Endocannabinoid Receptors

Updated: May 7

The following Higher Learning LV homework sample teaches students about the basic types of microscopic cellular receptors that perform the heavy lifting of binding with phytocannabinoids, including CBC, CBD, CBG, CBN, and THC.

In 1990, scientists discovered the first ECS receptor, which they dubbed CB1. Three years later, a second major ECS receptor was identified that was labeled CB2. Further investigation has revealed that both types of receptors appear throughout all areas of the body. However, CB1 receptors are found in their greatest densities in the brain and CNS. Although they are located in all areas of the body, CB1 receptors appear in lower densities outside of the brain and CNS.


CB2 receptors appear in their greatest densities in the organs, glands, and tissues involved in the immune system. However, they also appear in the brain and CNS.

CB2 receptors appear in their greatest densities in the organs, glands, and tissues involved in the immune system. However, they also appear in the brain and CNS, although in considerably lower densities than their CB1 siblings. ECS receptors are located in nearly every part of the body. This includes the heart, liver, pancreas, spleen (where CB2 receptors are most dense), and epidermis (skin). These receptors also appear on the surface of white blood cells, in reproductive organs, and within the gastrointestinal and urinary tracts.


CB2 receptors have even been discovered in the nasal passages of humans, indicating the potential effectiveness of molecules that bind with these special receptors when inhaled (such as via a nasal spray or inhaler).


Some researchers and medical professionals believe there are many undiscovered ECS receptors, well beyond the world of merely CB1 and CB2. Cellular receptors that may eventually officially qualify as ECS neurotransmitters include what are currently called "orphan receptors." These ECS orphan receptors include GPR17, GRP18, GPR55 (involved in immune function), and GPR119.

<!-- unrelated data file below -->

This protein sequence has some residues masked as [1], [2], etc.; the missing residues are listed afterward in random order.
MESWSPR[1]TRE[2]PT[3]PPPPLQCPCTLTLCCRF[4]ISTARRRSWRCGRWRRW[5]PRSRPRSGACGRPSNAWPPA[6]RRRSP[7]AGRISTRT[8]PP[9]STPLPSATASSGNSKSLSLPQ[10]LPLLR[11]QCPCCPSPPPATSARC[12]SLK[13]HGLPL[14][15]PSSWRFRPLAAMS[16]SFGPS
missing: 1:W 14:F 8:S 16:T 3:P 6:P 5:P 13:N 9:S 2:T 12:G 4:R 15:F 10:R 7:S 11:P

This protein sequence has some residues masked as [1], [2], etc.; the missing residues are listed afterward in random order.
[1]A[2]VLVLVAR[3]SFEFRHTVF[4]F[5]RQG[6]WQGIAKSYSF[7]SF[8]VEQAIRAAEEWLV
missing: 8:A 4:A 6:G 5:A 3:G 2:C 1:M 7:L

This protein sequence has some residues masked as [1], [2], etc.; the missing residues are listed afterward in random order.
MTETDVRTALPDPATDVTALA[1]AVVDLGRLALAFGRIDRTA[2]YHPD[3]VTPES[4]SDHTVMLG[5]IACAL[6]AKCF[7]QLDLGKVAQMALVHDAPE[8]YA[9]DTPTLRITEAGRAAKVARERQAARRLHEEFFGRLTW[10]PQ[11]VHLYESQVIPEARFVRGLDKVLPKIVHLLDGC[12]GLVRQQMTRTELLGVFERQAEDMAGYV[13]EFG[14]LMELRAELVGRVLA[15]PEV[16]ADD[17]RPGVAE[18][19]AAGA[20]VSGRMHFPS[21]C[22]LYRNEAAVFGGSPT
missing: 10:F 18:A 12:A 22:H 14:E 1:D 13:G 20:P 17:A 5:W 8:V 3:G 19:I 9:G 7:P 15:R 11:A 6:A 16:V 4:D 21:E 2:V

Boston physician Benjamin Caplan, MD


Dr. Benjamin Caplan is a clinical practitioner from Boston, Massachusetts who sometimes recommends cannabinoids and terpenes in the treatment of his patients. Caplan believes that the variety of ECS receptor types far exceeds CB1 and CB2. “What we know is that CB1 and CB2 are a very small part of the full picture. Many more receptors, throughout the human body, bind—either directly or indirectly—with cannabinoid molecules,” said Caplan during a 2019 interview.


A 2019 study entitled "Use of Cannabidiol in the Treatment of Epilepsy: Efficacy and Security in Clinical Trials" revealed that some cannabinoids interact more indirectly with the ECS and the CB1 and CB2 receptors that populate it. One example is CBD.


"CBD shows a low affinity for endocannabinoid receptors. It carries out its mechanisms of action by interacting with other molecular targets. One of the most important [of these] is the Transient Receptor Potential Vanilloid (TRPV)."


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